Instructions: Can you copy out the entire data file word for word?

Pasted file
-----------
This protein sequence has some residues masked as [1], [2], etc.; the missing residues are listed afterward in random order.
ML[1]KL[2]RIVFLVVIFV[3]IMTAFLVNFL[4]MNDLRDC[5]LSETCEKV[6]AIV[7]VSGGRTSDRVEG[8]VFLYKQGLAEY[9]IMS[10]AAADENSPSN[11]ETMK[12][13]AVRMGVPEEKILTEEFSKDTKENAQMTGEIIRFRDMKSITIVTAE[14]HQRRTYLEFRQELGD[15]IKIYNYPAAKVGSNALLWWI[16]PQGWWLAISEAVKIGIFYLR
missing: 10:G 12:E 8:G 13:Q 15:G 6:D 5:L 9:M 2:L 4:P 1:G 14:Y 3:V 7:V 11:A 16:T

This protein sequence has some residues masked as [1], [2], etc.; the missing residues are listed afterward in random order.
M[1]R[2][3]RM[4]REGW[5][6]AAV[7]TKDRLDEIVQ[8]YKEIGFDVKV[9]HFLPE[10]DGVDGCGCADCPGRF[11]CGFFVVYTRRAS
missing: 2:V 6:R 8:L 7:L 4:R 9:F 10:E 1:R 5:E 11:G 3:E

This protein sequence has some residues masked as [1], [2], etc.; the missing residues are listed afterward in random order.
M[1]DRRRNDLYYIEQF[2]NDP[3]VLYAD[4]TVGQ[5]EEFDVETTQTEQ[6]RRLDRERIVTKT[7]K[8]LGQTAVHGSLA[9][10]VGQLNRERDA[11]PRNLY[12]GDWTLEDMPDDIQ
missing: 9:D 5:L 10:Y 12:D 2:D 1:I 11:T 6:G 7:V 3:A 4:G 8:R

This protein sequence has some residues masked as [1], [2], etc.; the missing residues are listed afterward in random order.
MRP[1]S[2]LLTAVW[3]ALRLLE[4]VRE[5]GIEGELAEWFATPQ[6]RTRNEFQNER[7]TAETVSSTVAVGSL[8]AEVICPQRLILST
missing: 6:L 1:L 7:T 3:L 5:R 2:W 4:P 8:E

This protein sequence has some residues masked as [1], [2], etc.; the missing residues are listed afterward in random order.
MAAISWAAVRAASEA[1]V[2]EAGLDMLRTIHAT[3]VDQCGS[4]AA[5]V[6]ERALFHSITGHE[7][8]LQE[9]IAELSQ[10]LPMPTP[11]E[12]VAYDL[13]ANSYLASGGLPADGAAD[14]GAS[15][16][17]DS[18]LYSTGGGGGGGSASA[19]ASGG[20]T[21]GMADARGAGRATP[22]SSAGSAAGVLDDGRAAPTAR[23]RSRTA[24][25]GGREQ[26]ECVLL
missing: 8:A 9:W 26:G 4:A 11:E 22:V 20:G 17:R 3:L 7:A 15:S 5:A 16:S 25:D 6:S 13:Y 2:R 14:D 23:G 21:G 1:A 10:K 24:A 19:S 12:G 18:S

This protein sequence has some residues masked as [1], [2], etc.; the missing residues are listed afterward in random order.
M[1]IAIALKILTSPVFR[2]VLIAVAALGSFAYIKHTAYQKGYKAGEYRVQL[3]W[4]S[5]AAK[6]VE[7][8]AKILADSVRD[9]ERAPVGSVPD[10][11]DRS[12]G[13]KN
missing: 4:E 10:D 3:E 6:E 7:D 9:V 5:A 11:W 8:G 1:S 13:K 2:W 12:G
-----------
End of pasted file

This protein sequence has some residues masked as [1], [2], etc.; the missing residues are listed afterward in random order.
ML[1]KL[2]RIVFLVVIFV[3]IMTAFLVNFL[4]MNDLRDC[5]LSETCEKV[6]AIV[7]VSGGRTSDRVEG[8]VFLYKQGLAEY[9]IMS[10]AAADENSPSN[11]ETMK[12][13]AVRMGVPEEKILTEEFSKDTKENAQMTGEIIRFRDMKSITIVTAE[14]HQRRTYLEFRQELGD[15]IKIYNYPAAKVGSNALLWWI[16]PQGWWLAISEAVKIGIFYLR
missing: 10:G 12:E 8:G 13:Q 15:G 6:D 5:L 9:M 2:L 4:P 1:G 14:Y 3:V 7:V 11:A 16:T

This protein sequence has some residues masked as [1], [2], etc.; the missing residues are listed afterward in random order.
M[1]R[2][3]RM[4]REGW[5][6]AAV[7]TKDRLDEIVQ[8]YKEIGFDVKV[9]HFLPE[10]DGVDGCGCADCPGRF[11]CGFFVVYTRRAS
missing: 2:V 6:R 8:L 7:L 4:R 9:F 10:E 1:R 5:E 11:G 3:E

This protein sequence has some residues masked as [1], [2], etc.; the missing residues are listed afterward in random order.
M[1]DRRRNDLYYIEQF[2]NDP[3]VLYAD[4]TVGQ[5]EEFDVETTQTEQ[6]RRLDRERIVTKT[7]K[8]LGQTAVHGSLA[9][10]VGQLNRERDA[11]PRNLY[12]GDWTLEDMPDDIQ
missing: 9:D 5:L 10:Y 12:D 2:D 1:I 11:T 6:G 7:V 3:A 4:G 8:R

This protein sequence has some residues masked as [1], [2], etc.; the missing residues are listed afterward in random order.
MRP[1]S[2]LLTAVW[3]ALRLLE[4]VRE[5]GIEGELAEWFATPQ[6]RTRNEFQNER[7]TAETVSSTVAVGSL[8]AEVICPQRLILST
missing: 6:L 1:L 7:T 3:L 5:R 2:W 4:P 8:E

This protein sequence has some residues masked as [1], [2], etc.; the missing residues are listed afterward in random order.
MAAISWAAVRAASEA[1]V[2]EAGLDMLRTIHAT[3]VDQCGS[4]AA[5]V[6]ERALFHSITGHE[7][8]LQE[9]IAELSQ[10]LPMPTP[11]E[12]VAYDL[13]ANSYLASGGLPADGAAD[14]GAS[15][16][17]DS[18]LYSTGGGGGGGSASA[19]ASGG[20]T[21]GMADARGAGRATP[22]SSAGSAAGVLDDGRAAPTAR[23]RSRTA[24][25]GGREQ[26]ECVLL
missing: 8:A 9:W 26:G 4:A 11:E 22:V 20:G 17:R 3:L 7:A 15:S 5:A 16:S 25:D 6:S 13:Y 2:R 14:D 23:G 21:G 1:A 10:K 24:A 19:S 12:G 18:S

This protein sequence has some residues masked as [1], [2], etc.; the missing residues are listed afterward in random order.
M[1]IAIALKILTSPVFR[2]VLIAVAALGSFAYIKHTAYQKGYKAGEYRVQL[3]W[4]S[5]AAK[6]VE[7][8]AKILADSVRD[9]ERAPVGSVPD[10][11]DRS[12]G[13]KN
missing: 4:E 10:D 3:E 6:E 7:D 9:V 5:A 11:W 8:G 1:S 13:K 2:W 12:G